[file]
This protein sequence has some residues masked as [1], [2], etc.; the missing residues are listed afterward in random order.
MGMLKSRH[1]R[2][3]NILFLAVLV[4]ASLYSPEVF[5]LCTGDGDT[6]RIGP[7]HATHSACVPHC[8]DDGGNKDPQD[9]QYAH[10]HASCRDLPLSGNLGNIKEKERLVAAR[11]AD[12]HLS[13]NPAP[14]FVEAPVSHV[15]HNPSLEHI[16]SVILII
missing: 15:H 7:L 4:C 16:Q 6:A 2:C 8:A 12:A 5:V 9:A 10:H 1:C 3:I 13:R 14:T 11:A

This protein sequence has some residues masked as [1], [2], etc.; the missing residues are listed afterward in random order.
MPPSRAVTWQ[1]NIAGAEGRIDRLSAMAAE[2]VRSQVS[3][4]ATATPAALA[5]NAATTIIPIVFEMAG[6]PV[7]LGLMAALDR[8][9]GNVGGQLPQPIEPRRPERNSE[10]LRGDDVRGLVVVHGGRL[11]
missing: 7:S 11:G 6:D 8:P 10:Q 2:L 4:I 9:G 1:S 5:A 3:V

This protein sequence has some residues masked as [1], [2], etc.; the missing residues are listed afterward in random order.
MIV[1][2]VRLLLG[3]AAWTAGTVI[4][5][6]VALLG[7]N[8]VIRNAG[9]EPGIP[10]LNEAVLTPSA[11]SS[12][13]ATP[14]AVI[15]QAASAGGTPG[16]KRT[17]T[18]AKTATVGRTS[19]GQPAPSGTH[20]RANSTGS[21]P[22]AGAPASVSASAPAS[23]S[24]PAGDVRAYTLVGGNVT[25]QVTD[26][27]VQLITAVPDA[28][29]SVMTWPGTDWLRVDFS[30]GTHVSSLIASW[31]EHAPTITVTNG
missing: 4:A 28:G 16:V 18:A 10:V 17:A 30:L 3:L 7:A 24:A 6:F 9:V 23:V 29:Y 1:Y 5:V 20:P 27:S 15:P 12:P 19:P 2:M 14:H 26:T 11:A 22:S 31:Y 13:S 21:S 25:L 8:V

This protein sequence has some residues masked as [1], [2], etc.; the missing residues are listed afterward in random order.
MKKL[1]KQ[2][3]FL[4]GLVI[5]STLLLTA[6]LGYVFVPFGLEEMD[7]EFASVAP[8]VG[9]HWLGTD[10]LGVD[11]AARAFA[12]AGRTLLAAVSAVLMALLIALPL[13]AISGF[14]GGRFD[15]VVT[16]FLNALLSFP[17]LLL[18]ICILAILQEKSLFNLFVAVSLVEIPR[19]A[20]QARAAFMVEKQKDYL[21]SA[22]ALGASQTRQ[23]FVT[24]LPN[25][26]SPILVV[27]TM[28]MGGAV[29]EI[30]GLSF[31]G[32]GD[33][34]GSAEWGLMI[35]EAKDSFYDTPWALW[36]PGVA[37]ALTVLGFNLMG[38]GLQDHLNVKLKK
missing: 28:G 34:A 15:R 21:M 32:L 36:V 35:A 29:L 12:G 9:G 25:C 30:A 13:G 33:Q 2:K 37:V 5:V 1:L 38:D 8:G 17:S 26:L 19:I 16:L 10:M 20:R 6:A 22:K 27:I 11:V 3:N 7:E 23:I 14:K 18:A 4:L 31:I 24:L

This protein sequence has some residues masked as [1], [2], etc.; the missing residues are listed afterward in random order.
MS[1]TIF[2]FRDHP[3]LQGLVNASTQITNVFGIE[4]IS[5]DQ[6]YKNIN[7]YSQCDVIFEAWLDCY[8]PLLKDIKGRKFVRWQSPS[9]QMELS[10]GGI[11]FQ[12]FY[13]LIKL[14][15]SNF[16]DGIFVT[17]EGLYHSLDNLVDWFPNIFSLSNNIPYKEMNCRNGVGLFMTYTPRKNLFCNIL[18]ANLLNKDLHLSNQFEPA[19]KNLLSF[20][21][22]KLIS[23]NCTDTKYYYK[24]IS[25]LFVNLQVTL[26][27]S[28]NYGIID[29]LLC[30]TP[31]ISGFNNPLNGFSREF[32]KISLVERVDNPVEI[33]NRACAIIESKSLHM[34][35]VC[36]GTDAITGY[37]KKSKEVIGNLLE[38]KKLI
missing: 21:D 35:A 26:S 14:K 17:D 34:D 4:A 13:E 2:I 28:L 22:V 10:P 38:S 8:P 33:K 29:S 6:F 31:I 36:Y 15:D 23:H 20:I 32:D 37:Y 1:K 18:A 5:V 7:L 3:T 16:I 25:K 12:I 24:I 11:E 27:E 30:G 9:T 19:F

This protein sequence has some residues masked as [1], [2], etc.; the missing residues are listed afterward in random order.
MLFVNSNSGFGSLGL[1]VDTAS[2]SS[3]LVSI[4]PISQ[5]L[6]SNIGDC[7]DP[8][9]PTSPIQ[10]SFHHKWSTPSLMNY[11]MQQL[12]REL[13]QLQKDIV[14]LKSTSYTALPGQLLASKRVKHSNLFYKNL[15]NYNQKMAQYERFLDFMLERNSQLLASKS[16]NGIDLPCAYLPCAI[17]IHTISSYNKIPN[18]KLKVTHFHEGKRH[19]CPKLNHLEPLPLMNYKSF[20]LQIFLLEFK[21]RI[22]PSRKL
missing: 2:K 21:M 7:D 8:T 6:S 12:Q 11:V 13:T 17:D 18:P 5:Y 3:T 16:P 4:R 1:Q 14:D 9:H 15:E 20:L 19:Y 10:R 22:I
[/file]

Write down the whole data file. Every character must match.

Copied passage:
This protein sequence has some residues masked as [1], [2], etc.; the missing residues are listed afterward in random order.
MGMLKSRH[1]R[2][3]NILFLAVLV[4]ASLYSPEVF[5]LCTGDGDT[6]RIGP[7]HATHSACVPHC[8]DDGGNKDPQD[9]QYAH[10]HASCRDLPLSGNLGNIKEKERLVAAR[11]AD[12]HLS[13]NPAP[14]FVEAPVSHV[15]HNPSLEHI[16]SVILII
missing: 15:H 7:L 4:C 16:Q 6:A 2:C 8:A 12:A 5:V 9:A 10:H 1:C 3:I 13:R 14:T 11:A

This protein sequence has some residues masked as [1], [2], etc.; the missing residues are listed afterward in random order.
MPPSRAVTWQ[1]NIAGAEGRIDRLSAMAAE[2]VRSQVS[3][4]ATATPAALA[5]NAATTIIPIVFEMAG[6]PV[7]LGLMAALDR[8][9]GNVGGQLPQPIEPRRPERNSE[10]LRGDDVRGLVVVHGGRL[11]
missing: 7:S 11:G 6:D 8:P 10:Q 2:L 4:I 9:G 1:S 5:A 3:V

This protein sequence has some residues masked as [1], [2], etc.; the missing residues are listed afterward in random order.
MIV[1][2]VRLLLG[3]AAWTAGTVI[4][5][6]VALLG[7]N[8]VIRNAG[9]EPGIP[10]LNEAVLTPSA[11]SS[12][13]ATP[14]AVI[15]QAASAGGTPG[16]KRT[17]T[18]AKTATVGRTS[19]GQPAPSGTH[20]RANSTGS[21]P[22]AGAPASVSASAPAS[23]S[24]PAGDVRAYTLVGGNVT[25]QVTD[26][27]VQLITAVPDA[28][29]SVMTWPGTDWLRVDFS[30]GTHVSSLIASW[31]EHAPTITVTNG
missing: 4:A 28:G 16:V 18:A 10:V 17:A 30:L 3:L 7:A 24:A 6:F 9:V 23:V 29:Y 1:Y 5:V 20:P 27:S 15:P 12:P 19:P 2:M 14:H 26:T 11:A 22:S 31:Y 13:S 21:S 25:L 8:V

This protein sequence has some residues masked as [1], [2], etc.; the missing residues are listed afterward in random order.
MKKL[1]KQ[2][3]FL[4]GLVI[5]STLLLTA[6]LGYVFVPFGLEEMD[7]EFASVAP[8]VG[9]HWLGTD[10]LGVD[11]AARAFA[12]AGRTLLAAVSAVLMALLIALPL[13]AISGF[14]GGRFD[15]VVT[16]FLNALLSFP[17]LLL[18]ICILAILQEKSLFNLFVAVSLVEIPR[19]A[20]QARAAFMVEKQKDYL[21]SA[22]ALGASQTRQ[23]FVT[24]LPN[25][26]SPILVV[27]TM[28]MGGAV[29]EI[30]GLSF[31]G[32]GD[33][34]GSAEWGLMI[35]EAKDSFYDTPWALW[36]PGVA[37]ALTVLGFNLMG[38]GLQDHLNVKLKK
missing: 28:G 34:A 15:R 21:M 32:L 36:V 35:A 29:L 12:G 9:G 25:C 30:A 13:G 33:Q 2:K 37:V 5:V 1:L 38:D 8:G 17:S 26:L 19:I 16:L 10:M 20:R 6:A 22:K 27:I 11:V 3:N 7:E 23:I 14:K 18:A 4:L 31:I 24:L

This protein sequence has some residues masked as [1], [2], etc.; the missing residues are listed afterward in random order.
MS[1]TIF[2]FRDHP[3]LQGLVNASTQITNVFGIE[4]IS[5]DQ[6]YKNIN[7]YSQCDVIFEAWLDCY[8]PLLKDIKGRKFVRWQSPS[9]QMELS[10]GGI[11]FQ[12]FY[13]LIKL[14][15]SNF[16]DGIFVT[17]EGLYHSLDNLVDWFPNIFSLSNNIPYKEMNCRNGVGLFMTYTPRKNLFCNIL[18]ANLLNKDLHLSNQFEPA[19]KNLLSF[20][21][22]KLIS[23]NCTDTKYYYK[24]IS[25]LFVNLQVTL[26][27]S[28]NYGIID[29]LLC[30]TP[31]ISGFNNPLNGFSREF[32]KISLVERVDNPVEI[33]NRACAIIESKSLHM[34][35]VC[36]GTDAITGY[37]KKSKEVIGNLLE[38]KKLI
missing: 21:D 35:A 26:S 14:K 17:D 34:D 4:A 13:E 2:I 28:L 22:V 10:P 38:S 8:P 33:K 29:S 6:F 31:I 36:Y 15:D 23:H 20:I 32:D 37:Y 1:K 18:A 5:V 7:L 3:T 16:I 25:K 12:I 24:I 11:E 27:E 30:G 9:T 19:F

This protein sequence has some residues masked as [1], [2], etc.; the missing residues are listed afterward in random order.
MLFVNSNSGFGSLGL[1]VDTAS[2]SS[3]LVSI[4]PISQ[5]L[6]SNIGDC[7]DP[8][9]PTSPIQ[10]SFHHKWSTPSLMNY[11]MQQL[12]REL[13]QLQKDIV[14]LKSTSYTALPGQLLASKRVKHSNLFYKNL[15]NYNQKMAQYERFLDFMLERNSQLLASKS[16]NGIDLPCAYLPCAI[17]IHTISSYNKIPN[18]KLKVTHFHEGKRH[19]CPKLNHLEPLPLMNYKSF[20]LQIFLLEFK[21]RI[22]PSRKL
missing: 2:K 21:M 7:D 8:T 6:S 12:Q 11:V 13:T 17:D 18:P 5:Y 3:T 16:P 4:R 1:Q 14:D 9:H 15:E 20:L 19:Y 10:R 22:I